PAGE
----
At Thursday, May 17, 2007 7:39:00 PM, Blogger marcel said...

sac missed alot freethrows i did forget but the refereeing was qustionable i was glad though im a lakers fan but i knew in my heart we got away with one

At Tuesday, May 22, 2007 2:02:00 PM, Blogger Tom said...

Finally, someone with an intelligent view of this thing! Well done!

The Suns are not victims here, and to insist they are is actually symptomatic of mental disorder called Narcissistic Personality Disorder (see Malignant Self Love - Narcissism Revisited by Dr. Sam Vaknin).

Tell me, doesn't the following sound like Amare Stoudemire and Mike D'Antoni?

-- "Lack of individual accountability that results in a victim mentality and blaming others, society and the universe for their problems"

-- "Socially maladaptive, changing the rules of the game, introducing new variables, or otherwise influencing the external world to conform to their own needs"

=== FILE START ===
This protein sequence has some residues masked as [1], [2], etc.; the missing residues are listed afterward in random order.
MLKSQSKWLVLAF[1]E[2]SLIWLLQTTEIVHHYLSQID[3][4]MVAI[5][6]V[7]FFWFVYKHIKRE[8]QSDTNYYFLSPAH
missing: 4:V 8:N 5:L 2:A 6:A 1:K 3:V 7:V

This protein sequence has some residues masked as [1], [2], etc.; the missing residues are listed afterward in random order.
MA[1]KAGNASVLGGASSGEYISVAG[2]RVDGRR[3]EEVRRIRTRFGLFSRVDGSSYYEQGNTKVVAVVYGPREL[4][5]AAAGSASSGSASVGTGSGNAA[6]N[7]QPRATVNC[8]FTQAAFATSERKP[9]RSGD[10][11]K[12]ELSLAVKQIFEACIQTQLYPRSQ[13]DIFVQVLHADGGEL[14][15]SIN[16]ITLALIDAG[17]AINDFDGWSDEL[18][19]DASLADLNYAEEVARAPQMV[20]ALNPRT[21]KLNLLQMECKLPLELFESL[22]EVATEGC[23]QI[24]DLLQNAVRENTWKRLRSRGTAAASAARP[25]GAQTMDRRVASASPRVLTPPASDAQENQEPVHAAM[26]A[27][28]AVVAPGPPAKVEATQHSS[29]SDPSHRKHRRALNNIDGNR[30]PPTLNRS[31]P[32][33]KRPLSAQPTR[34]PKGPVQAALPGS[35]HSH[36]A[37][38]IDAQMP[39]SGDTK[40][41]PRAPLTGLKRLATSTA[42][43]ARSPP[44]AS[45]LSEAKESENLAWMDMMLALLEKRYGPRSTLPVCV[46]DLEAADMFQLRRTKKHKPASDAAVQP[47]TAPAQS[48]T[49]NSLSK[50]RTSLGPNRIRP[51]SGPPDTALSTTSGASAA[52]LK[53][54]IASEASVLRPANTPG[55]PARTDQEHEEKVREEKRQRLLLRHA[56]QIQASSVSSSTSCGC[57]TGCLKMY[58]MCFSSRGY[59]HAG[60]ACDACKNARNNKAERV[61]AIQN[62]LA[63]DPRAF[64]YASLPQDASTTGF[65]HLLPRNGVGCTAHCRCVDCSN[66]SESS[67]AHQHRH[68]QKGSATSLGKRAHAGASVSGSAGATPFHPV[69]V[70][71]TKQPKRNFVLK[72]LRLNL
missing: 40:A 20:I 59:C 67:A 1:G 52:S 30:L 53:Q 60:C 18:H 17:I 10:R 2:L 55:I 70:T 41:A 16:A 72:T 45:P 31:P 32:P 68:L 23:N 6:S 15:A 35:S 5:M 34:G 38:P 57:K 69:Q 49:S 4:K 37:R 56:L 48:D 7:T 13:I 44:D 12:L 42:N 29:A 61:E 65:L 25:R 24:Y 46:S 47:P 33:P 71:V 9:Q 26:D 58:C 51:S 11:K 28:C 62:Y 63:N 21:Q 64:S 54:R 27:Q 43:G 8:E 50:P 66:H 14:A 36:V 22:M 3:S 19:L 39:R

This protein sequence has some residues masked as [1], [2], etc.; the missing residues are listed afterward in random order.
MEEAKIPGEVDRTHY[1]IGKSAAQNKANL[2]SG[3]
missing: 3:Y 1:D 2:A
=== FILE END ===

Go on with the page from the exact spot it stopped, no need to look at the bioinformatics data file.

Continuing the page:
-- "Manipulative and exploitative behavior"

-- "Distorted or superficial understanding of self and others' perceptions, being unable to see his or her objectionable, unacceptable, disagreeable, or self-destructive behaviors or the issues that may have contributed to the personality disorder"

-- "Behavior or a fantasy of grandiosity, a lack of empathy, a need to be admired by others, an inability to see the viewpoints of others, and hypersensitive to the opinions of others."

At Tuesday, May 22, 2007 4:57:00 PM, Blogger David Friedman said...

Those descriptions not only fit the Suns but also members of the media who defend them and suggest that the Spurs' win is somehow "tainted." I enjoy Pardon the Interruption but I wish Wilbon and Kornheiser would stop saying that they can't enjoy the Western Conference Finals because of the suspensions of Stoudemire and Diaw.